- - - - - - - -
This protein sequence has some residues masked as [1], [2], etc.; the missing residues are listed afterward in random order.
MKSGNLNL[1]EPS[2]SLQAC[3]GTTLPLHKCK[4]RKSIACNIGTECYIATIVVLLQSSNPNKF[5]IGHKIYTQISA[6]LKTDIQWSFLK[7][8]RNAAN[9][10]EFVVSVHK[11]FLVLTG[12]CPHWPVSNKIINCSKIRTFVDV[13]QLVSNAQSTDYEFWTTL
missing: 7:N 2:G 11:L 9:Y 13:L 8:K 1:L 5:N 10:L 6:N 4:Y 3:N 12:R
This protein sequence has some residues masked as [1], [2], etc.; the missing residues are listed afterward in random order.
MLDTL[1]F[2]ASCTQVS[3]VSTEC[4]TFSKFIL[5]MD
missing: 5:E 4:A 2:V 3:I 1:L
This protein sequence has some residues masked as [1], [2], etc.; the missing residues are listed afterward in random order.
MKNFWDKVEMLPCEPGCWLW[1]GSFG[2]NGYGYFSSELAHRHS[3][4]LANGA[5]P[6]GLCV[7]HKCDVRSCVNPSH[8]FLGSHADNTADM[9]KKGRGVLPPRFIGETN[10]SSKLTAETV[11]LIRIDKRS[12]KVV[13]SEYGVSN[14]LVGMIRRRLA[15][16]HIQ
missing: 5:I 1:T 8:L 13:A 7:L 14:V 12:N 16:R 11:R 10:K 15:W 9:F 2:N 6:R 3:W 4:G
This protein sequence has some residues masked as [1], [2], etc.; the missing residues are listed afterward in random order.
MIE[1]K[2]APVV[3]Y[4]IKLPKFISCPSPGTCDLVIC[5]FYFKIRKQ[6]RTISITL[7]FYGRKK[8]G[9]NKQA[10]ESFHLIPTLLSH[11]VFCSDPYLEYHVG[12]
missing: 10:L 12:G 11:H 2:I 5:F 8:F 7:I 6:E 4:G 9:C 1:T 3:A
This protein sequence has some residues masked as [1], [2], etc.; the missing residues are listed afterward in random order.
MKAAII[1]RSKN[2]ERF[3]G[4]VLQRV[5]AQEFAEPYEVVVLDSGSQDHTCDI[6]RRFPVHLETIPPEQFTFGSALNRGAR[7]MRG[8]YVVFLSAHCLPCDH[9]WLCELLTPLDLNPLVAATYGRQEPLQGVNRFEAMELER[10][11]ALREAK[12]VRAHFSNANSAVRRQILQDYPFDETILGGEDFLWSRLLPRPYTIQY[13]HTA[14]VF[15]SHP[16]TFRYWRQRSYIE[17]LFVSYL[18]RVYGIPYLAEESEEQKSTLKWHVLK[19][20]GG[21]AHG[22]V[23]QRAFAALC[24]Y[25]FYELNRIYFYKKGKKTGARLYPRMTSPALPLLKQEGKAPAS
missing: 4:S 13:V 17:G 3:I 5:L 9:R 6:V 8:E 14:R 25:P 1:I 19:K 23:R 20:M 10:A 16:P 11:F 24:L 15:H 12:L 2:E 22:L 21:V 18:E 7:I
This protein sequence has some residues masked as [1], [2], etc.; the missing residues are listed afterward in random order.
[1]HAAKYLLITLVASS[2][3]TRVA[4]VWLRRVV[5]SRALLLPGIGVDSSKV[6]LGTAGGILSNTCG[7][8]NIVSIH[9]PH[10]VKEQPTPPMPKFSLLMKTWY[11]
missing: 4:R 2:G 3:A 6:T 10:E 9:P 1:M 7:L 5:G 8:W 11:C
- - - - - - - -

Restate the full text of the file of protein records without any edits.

This protein sequence has some residues masked as [1], [2], etc.; the missing residues are listed afterward in random order.
MKSGNLNL[1]EPS[2]SLQAC[3]GTTLPLHKCK[4]RKSIACNIGTECYIATIVVLLQSSNPNKF[5]IGHKIYTQISA[6]LKTDIQWSFLK[7][8]RNAAN[9][10]EFVVSVHK[11]FLVLTG[12]CPHWPVSNKIINCSKIRTFVDV[13]QLVSNAQSTDYEFWTTL
missing: 7:N 2:G 11:L 9:Y 13:L 8:K 1:L 5:N 10:L 6:N 4:Y 3:N 12:R
This protein sequence has some residues masked as [1], [2], etc.; the missing residues are listed afterward in random order.
MLDTL[1]F[2]ASCTQVS[3]VSTEC[4]TFSKFIL[5]MD
missing: 5:E 4:A 2:V 3:I 1:L
This protein sequence has some residues masked as [1], [2], etc.; the missing residues are listed afterward in random order.
MKNFWDKVEMLPCEPGCWLW[1]GSFG[2]NGYGYFSSELAHRHS[3][4]LANGA[5]P[6]GLCV[7]HKCDVRSCVNPSH[8]FLGSHADNTADM[9]KKGRGVLPPRFIGETN[10]SSKLTAETV[11]LIRIDKRS[12]KVV[13]SEYGVSN[14]LVGMIRRRLA[15][16]HIQ
missing: 5:I 1:T 8:L 13:A 7:L 14:V 12:N 16:R 11:R 10:K 15:W 9:F 2:N 6:R 3:W 4:G
This protein sequence has some residues masked as [1], [2], etc.; the missing residues are listed afterward in random order.
MIE[1]K[2]APVV[3]Y[4]IKLPKFISCPSPGTCDLVIC[5]FYFKIRKQ[6]RTISITL[7]FYGRKK[8]G[9]NKQA[10]ESFHLIPTLLSH[11]VFCSDPYLEYHVG[12]
missing: 10:L 12:G 11:H 2:I 5:F 8:F 7:I 6:E 4:G 9:C 1:T 3:A
This protein sequence has some residues masked as [1], [2], etc.; the missing residues are listed afterward in random order.
MKAAII[1]RSKN[2]ERF[3]G[4]VLQRV[5]AQEFAEPYEVVVLDSGSQDHTCDI[6]RRFPVHLETIPPEQFTFGSALNRGAR[7]MRG[8]YVVFLSAHCLPCDH[9]WLCELLTPLDLNPLVAATYGRQEPLQGVNRFEAMELER[10][11]ALREAK[12]VRAHFSNANSAVRRQILQDYPFDETILGGEDFLWSRLLPRPYTIQY[13]HTA[14]VF[15]SHP[16]TFRYWRQRSYIE[17]LFVSYL[18]RVYGIPYLAEESEEQKSTLKWHVLK[19][20]GG[21]AHG[22]V[23]QRAFAALC[24]Y[25]FYELNRIYFYKKGKKTGARLYPRMTSPALPLLKQEGKAPAS
missing: 4:S 13:V 17:G 3:I 5:L 9:R 6:V 8:E 14:R 25:P 1:I 19:K 23:R 20:M 10:A 16:P 11:F 24:L 15:H 12:L 2:E 22:L 21:V 18:E 7:I
This protein sequence has some residues masked as [1], [2], etc.; the missing residues are listed afterward in random order.
[1]HAAKYLLITLVASS[2][3]TRVA[4]VWLRRVV[5]SRALLLPGIGVDSSKV[6]LGTAGGILSNTCG[7][8]NIVSIH[9]PH[10]VKEQPTPPMPKFSLLMKTWY[11]
missing: 4:R 2:G 3:A 6:T 10:E 9:P 1:M 7:L 5:G 8:W 11:C